An elderly parent with dementia can be an extremely difficult case for family members. Stress, frustration, lack of sleep, physical breakdowns can be characteristic of caregivers who are attempting to help aging seniors. Family caregivers may be putting their own health at risk when they are in denial about the help they need caring for an elder.

Tips on facing denial and maintaining emotional intelligence:

— Keep yourself sane: for many, this may involve sharing your frustrations and thoughts with a non-judgmental confidante. Perhaps a dear friend, or member of extended family. Also, consider keeping your thoughts to yourself – by writing a journal or diary to assist in releasing thoughts onto paper.

— Understand your emotions, and recognize anger. It is not easy to control emotions in the “heat of the moment”. Nor is it to “turn the other cheek”, and not take insulting comments personally. But remember you may be dealing with a parent who has a disease.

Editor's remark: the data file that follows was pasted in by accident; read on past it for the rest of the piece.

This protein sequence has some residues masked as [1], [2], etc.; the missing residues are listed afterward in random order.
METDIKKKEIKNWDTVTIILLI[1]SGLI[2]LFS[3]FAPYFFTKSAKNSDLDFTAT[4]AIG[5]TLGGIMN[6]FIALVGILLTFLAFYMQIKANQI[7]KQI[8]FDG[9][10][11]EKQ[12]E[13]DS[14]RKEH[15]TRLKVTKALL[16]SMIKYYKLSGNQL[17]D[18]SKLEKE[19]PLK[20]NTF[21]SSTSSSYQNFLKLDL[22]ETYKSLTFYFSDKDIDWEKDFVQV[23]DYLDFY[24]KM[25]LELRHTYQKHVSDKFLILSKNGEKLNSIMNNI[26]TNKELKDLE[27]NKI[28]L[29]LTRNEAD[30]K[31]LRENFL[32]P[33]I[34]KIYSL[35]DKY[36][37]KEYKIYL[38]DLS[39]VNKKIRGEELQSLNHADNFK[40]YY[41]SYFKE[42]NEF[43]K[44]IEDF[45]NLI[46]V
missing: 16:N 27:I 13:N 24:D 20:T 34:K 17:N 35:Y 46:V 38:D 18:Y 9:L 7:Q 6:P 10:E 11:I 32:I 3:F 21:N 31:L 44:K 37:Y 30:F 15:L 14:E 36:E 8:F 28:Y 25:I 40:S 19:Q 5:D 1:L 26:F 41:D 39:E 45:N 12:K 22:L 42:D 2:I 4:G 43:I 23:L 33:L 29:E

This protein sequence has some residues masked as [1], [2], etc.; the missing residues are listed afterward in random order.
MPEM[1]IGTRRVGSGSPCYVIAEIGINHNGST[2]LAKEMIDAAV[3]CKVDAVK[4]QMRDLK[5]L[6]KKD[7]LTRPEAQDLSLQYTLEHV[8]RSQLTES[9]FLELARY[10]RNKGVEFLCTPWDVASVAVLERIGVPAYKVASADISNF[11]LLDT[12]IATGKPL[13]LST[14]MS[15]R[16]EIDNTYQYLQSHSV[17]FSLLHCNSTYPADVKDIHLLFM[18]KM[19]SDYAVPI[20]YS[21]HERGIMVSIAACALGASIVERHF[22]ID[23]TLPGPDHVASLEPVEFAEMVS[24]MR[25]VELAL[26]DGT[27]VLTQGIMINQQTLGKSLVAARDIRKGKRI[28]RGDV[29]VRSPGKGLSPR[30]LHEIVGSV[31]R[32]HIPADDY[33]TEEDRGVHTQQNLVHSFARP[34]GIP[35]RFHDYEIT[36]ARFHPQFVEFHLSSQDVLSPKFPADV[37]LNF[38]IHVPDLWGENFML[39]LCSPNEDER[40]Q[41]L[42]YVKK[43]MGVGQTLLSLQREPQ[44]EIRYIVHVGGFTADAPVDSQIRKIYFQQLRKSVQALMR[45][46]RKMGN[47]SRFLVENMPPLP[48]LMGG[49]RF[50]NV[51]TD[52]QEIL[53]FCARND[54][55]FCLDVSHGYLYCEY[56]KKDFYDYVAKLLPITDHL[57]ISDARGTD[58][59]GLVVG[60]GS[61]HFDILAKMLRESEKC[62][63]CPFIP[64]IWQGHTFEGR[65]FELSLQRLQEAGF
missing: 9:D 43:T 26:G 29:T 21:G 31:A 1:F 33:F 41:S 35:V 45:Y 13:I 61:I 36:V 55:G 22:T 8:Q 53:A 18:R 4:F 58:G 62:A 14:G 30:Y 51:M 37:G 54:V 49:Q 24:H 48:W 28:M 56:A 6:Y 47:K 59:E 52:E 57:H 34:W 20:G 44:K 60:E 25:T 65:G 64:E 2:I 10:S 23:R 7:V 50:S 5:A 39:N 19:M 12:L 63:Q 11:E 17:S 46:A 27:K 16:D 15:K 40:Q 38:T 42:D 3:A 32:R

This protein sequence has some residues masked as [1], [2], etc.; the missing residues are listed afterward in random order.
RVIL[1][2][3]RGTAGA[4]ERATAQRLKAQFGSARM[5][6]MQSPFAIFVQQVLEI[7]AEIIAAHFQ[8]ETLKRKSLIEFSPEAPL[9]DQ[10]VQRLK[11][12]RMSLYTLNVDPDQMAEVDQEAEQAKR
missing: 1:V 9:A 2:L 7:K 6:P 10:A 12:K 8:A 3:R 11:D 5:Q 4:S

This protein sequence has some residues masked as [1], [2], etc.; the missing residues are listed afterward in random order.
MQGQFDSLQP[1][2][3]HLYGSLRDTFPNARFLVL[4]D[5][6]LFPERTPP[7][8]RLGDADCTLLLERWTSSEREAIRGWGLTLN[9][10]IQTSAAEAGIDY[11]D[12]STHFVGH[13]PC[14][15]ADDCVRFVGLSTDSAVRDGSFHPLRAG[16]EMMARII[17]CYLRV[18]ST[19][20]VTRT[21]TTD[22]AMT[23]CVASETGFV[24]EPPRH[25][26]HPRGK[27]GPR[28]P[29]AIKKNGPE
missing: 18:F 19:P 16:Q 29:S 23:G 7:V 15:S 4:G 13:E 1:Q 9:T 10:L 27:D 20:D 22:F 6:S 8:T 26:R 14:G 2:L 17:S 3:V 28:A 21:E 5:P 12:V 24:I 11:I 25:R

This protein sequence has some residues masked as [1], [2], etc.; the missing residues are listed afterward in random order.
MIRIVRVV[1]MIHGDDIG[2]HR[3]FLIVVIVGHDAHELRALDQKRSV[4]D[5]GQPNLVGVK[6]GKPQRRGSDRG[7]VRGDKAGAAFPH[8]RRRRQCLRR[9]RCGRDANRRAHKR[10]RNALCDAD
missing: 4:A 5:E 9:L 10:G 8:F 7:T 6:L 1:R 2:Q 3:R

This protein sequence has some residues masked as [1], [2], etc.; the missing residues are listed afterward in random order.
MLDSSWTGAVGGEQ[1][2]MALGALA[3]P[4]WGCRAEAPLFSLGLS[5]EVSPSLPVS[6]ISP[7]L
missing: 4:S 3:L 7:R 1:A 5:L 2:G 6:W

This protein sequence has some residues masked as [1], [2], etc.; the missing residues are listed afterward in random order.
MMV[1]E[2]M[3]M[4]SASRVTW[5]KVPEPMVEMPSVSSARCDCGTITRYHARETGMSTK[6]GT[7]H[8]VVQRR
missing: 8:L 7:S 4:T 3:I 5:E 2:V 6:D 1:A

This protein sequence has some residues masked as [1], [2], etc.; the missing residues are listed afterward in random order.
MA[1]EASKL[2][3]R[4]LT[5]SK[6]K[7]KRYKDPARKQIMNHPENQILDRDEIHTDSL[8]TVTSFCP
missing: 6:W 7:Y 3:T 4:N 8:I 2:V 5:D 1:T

— Accept support. Family, friends, neighbors may all provide small measure of assistance.

— Understand the medical issues. There may be behaviors that can be anticipated based on medications and physician diagnosis.

— Give yourself a break. Find actions which provide some relaxation. Exercise, fresh air, a strategic phone call, going for a walk, laughter – can give you a chance to refresh for the tasks at hand.

— Professional help is available…don’t hesitate to ask! Call your local Council on Aging for recommendations on professional counseling. There are also many local support groups which meet on a regular basis during daytime or early evening hours. You are not alone, and others may provide insight and empathy as to your circumstances.

– John D. Miller is the founder/owner of Home Care Partners, LLC, a Massachusetts business providing private duty, personalized in-home assistance and companion care services to those needing help in daily activities and household functions. He can be reached at: (781) 378-2164; email: ; or online at: